Luciano Pavarotti, one of the world's great tenors and a man known for his ability to hold a high C for a period of time that seemed beyond human capability, will sing no more.

Pavarotti, 71,died at 5 a.m. Thursday in his home in Modena, Italy, of complications of pancreatic cancer. His wife, Nicoletta, four daughters and his sister were at his side, his manager said.

"The maestro fought a long, tough battle against the pancreatic cancer," manager Terri Robson said in an e-mailed statement to the Associated Press. "In fitting with the approach that characterized his life and work, he remained positive until finally succumbing to the last stages of his illness."

Pavarottihad been battling the disease since July 2006, when he cancelled a farewell concert tour on the advice of doctors.

One of the world's most recognized opera singers, Pavarotti is often credited with popularizing opera.

"For me, music making is the most joyful activity possible, the most perfect expression of any emotion," he once said.

His career mixed concert appearances featuring both modern popular songs and the opera classics. As a member of the Three Tenors, with Placido Domingo and Jose Carreras, he packed arenas.

He performed 379 times at the Metropolitan Opera in New York and 140 times at Milan's La Scala, as well as appearing on opera stages around the world.

"Above all, I am an opera singer. This is how people will remember me," Pavarotti said.

Tributes pour in

There has been an outpouring of tributes in reaction to Pavarotti's death, with the Vienna State Opera raising a black flag of mourning and the town of Modena announcing it will name a theatre after him.

His compatriots in the Three Tenors led the tributes, with Spanish star Carreras referring to Pavarotti as "one of the most important tenors of all time."

Carreras recalled him as a friend with a great sense of humour.

"We have to remember him as the great artist that he was, the man with such a wonderful charismatic personality — a very good friend and a great poker player."

Domingo, also Spanish, recalled "that unmistakable special timbre from the bottom up to the very top of the tenor range."

The Royal Opera House in London hailed Pavarotti for his wide popularity among those who might not otherwise pay attention to opera.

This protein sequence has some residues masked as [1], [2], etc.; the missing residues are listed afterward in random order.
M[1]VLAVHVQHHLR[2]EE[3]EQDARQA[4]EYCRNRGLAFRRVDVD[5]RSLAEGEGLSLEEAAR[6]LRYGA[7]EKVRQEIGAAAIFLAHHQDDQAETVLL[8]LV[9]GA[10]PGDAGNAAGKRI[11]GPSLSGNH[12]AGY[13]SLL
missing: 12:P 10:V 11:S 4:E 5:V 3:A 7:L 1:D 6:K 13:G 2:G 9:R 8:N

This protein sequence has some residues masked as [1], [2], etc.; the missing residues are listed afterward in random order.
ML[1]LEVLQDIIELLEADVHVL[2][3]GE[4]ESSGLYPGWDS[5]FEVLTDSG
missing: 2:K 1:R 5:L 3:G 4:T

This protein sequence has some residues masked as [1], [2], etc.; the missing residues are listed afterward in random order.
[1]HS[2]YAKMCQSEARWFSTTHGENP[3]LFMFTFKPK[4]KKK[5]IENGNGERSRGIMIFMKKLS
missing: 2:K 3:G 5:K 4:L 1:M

He was "one of those rare artists who affected the lives of people across the globe in all walks of life," the opera house said in a statement.

"Through his countless broadcasts, recordings and concerts he introduced the extraordinary power of opera to people who perhaps would never have encountered opera and classical singing, in doing so he enriched their lives."

Began singing with father

Pavarotti was born in Modena in north-central Italy on Oct. 12, 1935. His father was a baker and his mother worked in a cigar factory.

He began singing with his father, who also had a fine tenor voice, in the local church choir and listened to recordings of popular tenors such as Beniamino Gigli and Enrico Caruso.

His aspiration was to become a soccer star, but he acceded to his mother's advice and became a teacher, teaching elementary school for two years.

Pavarotti began serious voice study in 1954 at the age of 19 with Arrigo Pola, a professional tenor in Modena, and two years later became a student of Ettore Campogalliani.

He supported himself at other jobs through six years of study and a handful of modest recitals in small towns.

Gave up singing

Then, disillusioned, he decided to give up singing. All of a sudden his voice became remarkable.

"Everything I had learned came together with my natural voice to make the sound I had been struggling so hard to achieve," he wrote in his autobiography.

He made his debut as Rodolfo in Puccini's La Bohème at Reggio Emilia, Italy, in 1961, and first sang in North America in 1965 opposite Joan Sutherland in Donizetti's Lucia di Lammermoor in Miami. He got the role at Sutherland's suggestion after the lead tenor fell ill, with no understudy.